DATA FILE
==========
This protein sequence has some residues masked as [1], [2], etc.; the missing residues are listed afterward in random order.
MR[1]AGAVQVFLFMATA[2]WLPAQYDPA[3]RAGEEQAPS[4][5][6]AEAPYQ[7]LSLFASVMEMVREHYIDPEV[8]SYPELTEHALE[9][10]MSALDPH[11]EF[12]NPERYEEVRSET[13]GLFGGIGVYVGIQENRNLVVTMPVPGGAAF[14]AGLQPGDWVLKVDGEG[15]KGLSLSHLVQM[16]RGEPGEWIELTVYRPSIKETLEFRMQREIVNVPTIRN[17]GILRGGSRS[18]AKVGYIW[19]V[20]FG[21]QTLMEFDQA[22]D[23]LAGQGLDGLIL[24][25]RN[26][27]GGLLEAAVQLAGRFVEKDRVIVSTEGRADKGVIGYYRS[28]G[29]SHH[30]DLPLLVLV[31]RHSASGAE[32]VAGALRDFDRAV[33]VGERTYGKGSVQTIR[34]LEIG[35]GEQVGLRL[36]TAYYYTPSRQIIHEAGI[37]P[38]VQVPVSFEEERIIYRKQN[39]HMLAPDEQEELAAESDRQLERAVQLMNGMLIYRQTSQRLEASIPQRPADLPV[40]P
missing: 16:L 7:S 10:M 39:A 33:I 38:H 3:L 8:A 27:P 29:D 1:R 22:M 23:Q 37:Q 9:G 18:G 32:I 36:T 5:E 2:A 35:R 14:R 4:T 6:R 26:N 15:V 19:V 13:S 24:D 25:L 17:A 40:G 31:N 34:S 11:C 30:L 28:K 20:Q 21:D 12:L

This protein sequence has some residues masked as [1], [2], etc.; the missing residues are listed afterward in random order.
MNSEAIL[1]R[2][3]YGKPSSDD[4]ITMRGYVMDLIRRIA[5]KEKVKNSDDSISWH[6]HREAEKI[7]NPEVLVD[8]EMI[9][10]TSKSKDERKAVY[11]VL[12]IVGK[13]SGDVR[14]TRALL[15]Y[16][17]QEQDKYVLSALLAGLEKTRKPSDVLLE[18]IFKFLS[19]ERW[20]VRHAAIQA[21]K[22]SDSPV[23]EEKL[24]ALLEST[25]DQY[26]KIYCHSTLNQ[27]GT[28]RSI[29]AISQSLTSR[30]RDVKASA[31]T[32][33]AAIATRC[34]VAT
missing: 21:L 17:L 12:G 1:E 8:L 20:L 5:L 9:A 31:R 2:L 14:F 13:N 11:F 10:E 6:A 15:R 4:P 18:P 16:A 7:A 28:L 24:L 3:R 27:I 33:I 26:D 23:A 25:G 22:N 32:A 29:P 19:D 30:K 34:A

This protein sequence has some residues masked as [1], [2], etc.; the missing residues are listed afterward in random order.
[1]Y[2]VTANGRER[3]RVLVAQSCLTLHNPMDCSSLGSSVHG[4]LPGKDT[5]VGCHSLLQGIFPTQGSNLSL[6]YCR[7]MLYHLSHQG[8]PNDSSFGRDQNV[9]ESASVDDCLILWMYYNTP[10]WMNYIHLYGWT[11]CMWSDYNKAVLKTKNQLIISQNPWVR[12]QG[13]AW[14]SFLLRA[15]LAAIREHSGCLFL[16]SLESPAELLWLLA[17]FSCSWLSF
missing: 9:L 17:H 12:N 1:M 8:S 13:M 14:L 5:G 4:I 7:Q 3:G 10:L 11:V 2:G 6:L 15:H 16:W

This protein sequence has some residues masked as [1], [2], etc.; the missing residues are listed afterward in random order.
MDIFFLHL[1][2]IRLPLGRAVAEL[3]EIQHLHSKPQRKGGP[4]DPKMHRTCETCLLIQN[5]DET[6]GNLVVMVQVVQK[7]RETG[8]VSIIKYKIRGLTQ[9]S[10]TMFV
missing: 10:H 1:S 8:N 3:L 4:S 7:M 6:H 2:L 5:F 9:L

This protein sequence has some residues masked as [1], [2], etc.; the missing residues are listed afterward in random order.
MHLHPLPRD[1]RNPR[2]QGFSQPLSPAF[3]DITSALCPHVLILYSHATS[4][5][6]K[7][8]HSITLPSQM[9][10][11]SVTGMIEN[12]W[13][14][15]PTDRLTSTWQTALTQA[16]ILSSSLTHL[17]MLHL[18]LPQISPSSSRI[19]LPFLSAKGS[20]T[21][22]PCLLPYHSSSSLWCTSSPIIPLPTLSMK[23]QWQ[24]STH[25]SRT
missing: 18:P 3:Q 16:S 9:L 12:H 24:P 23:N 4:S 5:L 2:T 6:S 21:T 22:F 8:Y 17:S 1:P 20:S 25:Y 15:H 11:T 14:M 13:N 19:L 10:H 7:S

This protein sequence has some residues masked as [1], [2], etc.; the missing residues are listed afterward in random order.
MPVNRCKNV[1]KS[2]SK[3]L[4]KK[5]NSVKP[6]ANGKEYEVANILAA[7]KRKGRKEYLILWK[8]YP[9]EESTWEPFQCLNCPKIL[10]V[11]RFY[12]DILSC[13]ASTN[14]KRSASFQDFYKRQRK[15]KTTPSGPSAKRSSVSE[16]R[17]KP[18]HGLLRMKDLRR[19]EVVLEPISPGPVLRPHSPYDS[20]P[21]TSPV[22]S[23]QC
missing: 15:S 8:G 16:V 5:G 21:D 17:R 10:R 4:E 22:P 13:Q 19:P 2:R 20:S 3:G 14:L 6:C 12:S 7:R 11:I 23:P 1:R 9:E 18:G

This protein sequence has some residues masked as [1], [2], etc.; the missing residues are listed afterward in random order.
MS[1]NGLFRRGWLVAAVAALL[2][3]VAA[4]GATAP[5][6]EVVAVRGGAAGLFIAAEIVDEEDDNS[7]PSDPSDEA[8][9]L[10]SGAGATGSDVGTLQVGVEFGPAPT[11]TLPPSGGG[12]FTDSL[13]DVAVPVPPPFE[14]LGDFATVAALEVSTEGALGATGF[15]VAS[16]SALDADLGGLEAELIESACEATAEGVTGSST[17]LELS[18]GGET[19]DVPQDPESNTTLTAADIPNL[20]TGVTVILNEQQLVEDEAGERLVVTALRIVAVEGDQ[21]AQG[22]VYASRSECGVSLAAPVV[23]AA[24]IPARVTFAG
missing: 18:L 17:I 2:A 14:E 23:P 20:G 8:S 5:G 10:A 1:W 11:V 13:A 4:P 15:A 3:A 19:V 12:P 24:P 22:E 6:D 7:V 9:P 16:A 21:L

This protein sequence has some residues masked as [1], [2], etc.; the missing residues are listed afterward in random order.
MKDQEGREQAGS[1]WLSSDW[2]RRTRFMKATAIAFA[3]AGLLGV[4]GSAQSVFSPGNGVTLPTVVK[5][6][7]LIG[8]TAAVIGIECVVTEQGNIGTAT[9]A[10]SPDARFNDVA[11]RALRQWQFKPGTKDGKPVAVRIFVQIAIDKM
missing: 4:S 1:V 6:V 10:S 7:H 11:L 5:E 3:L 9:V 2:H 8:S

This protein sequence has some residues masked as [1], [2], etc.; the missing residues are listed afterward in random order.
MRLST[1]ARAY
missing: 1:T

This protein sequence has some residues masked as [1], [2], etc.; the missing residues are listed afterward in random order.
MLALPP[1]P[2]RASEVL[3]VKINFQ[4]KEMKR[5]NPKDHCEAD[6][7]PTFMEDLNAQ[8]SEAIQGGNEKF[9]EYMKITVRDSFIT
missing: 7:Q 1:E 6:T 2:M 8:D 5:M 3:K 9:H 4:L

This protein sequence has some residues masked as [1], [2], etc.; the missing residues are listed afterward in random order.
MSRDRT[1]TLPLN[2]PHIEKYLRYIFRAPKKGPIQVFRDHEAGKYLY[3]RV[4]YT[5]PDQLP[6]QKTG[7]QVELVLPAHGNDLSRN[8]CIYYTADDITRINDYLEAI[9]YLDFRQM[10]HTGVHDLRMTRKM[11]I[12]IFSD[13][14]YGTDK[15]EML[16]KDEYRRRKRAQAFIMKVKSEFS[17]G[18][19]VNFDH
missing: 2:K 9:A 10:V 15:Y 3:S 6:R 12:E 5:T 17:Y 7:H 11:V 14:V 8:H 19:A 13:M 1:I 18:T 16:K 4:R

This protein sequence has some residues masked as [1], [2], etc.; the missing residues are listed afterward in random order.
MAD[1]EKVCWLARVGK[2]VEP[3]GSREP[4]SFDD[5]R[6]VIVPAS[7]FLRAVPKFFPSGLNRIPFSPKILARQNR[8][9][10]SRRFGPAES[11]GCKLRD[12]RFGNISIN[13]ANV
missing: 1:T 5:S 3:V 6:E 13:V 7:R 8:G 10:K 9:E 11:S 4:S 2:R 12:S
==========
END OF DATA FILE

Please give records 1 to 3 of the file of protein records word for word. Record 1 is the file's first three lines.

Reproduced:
This protein sequence has some residues masked as [1], [2], etc.; the missing residues are listed afterward in random order.
MR[1]AGAVQVFLFMATA[2]WLPAQYDPA[3]RAGEEQAPS[4][5][6]AEAPYQ[7]LSLFASVMEMVREHYIDPEV[8]SYPELTEHALE[9][10]MSALDPH[11]EF[12]NPERYEEVRSET[13]GLFGGIGVYVGIQENRNLVVTMPVPGGAAF[14]AGLQPGDWVLKVDGEG[15]KGLSLSHLVQM[16]RGEPGEWIELTVYRPSIKETLEFRMQREIVNVPTIRN[17]GILRGGSRS[18]AKVGYIW[19]V[20]FG[21]QTLMEFDQA[22]D[23]LAGQGLDGLIL[24][25]RN[26][27]GGLLEAAVQLAGRFVEKDRVIVSTEGRADKGVIGYYRS[28]G[29]SHH[30]DLPLLVLV[31]RHSASGAE[32]VAGALRDFDRAV[33]VGERTYGKGSVQTIR[34]LEIG[35]GEQVGLRL[36]TAYYYTPSRQIIHEAGI[37]P[38]VQVPVSFEEERIIYRKQN[39]HMLAPDEQEELAAESDRQLERAVQLMNGMLIYRQTSQRLEASIPQRPADLPV[40]P
missing: 16:L 7:S 10:M 39:A 33:I 38:H 3:L 8:A 27:P 29:D 1:R 22:M 23:Q 37:Q 9:G 18:G 32:I 36:T 5:E 2:A 35:R 14:R 4:T 6:R 26:N 15:V 19:V 13:S 24:D 25:L 17:A 40:G 31:N 34:S 11:C 30:L 28:K 20:Q 21:D 12:L

This protein sequence has some residues masked as [1], [2], etc.; the missing residues are listed afterward in random order.
MNSEAIL[1]R[2][3]YGKPSSDD[4]ITMRGYVMDLIRRIA[5]KEKVKNSDDSISWH[6]HREAEKI[7]NPEVLVD[8]EMI[9][10]TSKSKDERKAVY[11]VL[12]IVGK[13]SGDVR[14]TRALL[15]Y[16][17]QEQDKYVLSALLAGLEKTRKPSDVLLE[18]IFKFLS[19]ERW[20]VRHAAIQA[21]K[22]SDSPV[23]EEKL[24]ALLEST[25]DQY[26]KIYCHSTLNQ[27]GT[28]RSI[29]AISQSLTSR[30]RDVKASA[31]T[32][33]AAIATRC[34]VAT
missing: 21:L 17:L 12:G 1:E 8:L 20:L 5:L 9:A 31:R 2:L 14:F 13:N 11:F 10:E 6:A 15:R 4:P 18:P 16:A 7:A 28:L 24:L 3:R 27:I 33:I 26:D 23:A 25:G 22:N 32:A 29:P 19:D 30:K 34:A

This protein sequence has some residues masked as [1], [2], etc.; the missing residues are listed afterward in random order.
[1]Y[2]VTANGRER[3]RVLVAQSCLTLHNPMDCSSLGSSVHG[4]LPGKDT[5]VGCHSLLQGIFPTQGSNLSL[6]YCR[7]MLYHLSHQG[8]PNDSSFGRDQNV[9]ESASVDDCLILWMYYNTP[10]WMNYIHLYGWT[11]CMWSDYNKAVLKTKNQLIISQNPWVR[12]QG[13]AW[14]SFLLRA[15]LAAIREHSGCLFL[16]SLESPAELLWLLA[17]FSCSWLSF
missing: 9:L 17:H 12:N 1:M 8:S 13:M 14:L 5:G 4:I 7:Q 3:G 10:L 11:V 2:G 6:L 15:H 16:W